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Monday, December 11, 2006

Mixology Monday: Drinks for a Festive Occasion

Although this blog is not primarily about cocktails, I've been on something of a cocktail kick for the past few months. Some of my friends tell me I've just been drinking more, and I say to them: "You're right!" But I've also been drinking more widely and more creatively. Moreover, I've been eyeing the Mixology Monday event for a while now; I just hadn't gotten my act together to participate until today.

The theme for this month's Mixology Monday, hosted byThe Spirit World, is "Drinks for a Festive Occasion." My husband and I pride ourselves on our annual Christmas party, but we usually restrict our alcohol offering to wine and BYOB. MxMo could have provided us with the impetus to create some new drinks for this year's party - except that we had friends who made egg nog for us to serve. And it was both delicious and greatly appreciated!

Nonetheless, there are a couple of drinks that we have served at past parties that are probably due for renewal. When serving drinks at a party, the key is to be able to get them out fast, especially if you want to spend any time with your guests, rather than behind the bar. There are a few ways to ensure this: allow your guests to serve themselves, for example, or make a big bowl of punch. Our preferred method is to offer a house highball with only two ingredients. That way, it's quick and easy to assemble, requires no shaking or stirring, and allows you to offer that personal touch of making a drink for your guests.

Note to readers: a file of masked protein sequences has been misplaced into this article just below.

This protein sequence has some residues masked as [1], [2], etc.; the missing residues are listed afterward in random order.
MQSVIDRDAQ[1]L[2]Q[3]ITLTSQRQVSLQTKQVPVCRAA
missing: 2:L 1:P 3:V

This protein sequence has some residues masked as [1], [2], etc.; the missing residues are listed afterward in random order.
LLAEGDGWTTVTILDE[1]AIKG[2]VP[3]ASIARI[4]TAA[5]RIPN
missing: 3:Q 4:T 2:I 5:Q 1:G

Our favourite highball at this time of year is cranberry juice and amaretto. It's a festive colour and a festive flavour, and comes together in a flash. I don't think I've ever seen a name for this particular combination, though we've toyed with "Cramaretto" (which doesn't sound so great). Mostly we just refer to it by its component ingredients.

Cranberry and Amaretto
Put 1.5 oz. of amaretto in a highball glass filled with ice. Top with cranberry juice.

We don't usually insist on a garnish, but if you wanted, you could add a half-slice of orange skewered with a fresh cranberry in the middle. If you find the above version of the drink too sweet, you could replace some of the amaretto with vodka, making it a little drier while keeping its kick.

Since I'm here, I'd also like to talk about another favourite drink of mine in the winter months: the hot toddy. At their simplest, my hot toddies consist of a shot of whisky (Scotch or Canadian, depending on my mood), a spoon of sugar, and a mugful of hot water, garnished with a lemon twist. Around Christmas, you can festive it up by adding a couple of whole cloves and a cinnamon stir stick to the glass.

If you want to party-size it, though, there's another approach you can take. I always offer hot mulled apple cider at our Christmas party, and have been known to leave a bottle of rum conspicuously near the stack of mugs. After all, there's nothing that says a hot toddy has to be made with water, right?

Hot Mulled Cider
Sweet apple cider (i.e., the non-alcoholic kind)
Assorted whole spices: cinnamon sticks, cloves, allspice, etc.

Put the cider in a large pot. Add the spices. Bring almost to a boil, then reduce the heat and allow to simmer for at least 15 or 30 minutes. The cider improves as the evening wears on, unless it runs out! Don't let it stay at a boil for very long, or a sediment will form. If you don't want to worry about that, use filtered apple juice instead of apple cider.

To make a hot toddy with the cider, simply put a shot of the rum (or whisky) of your choice in a mug, ladle in some of the mulled cider, and garnish with a small piece of lemon and a cinnamon stir stick.


This will probably be my last post for the year, since I'm going to be on the road until January 4. Happy holidays! I'll see you in 2007.


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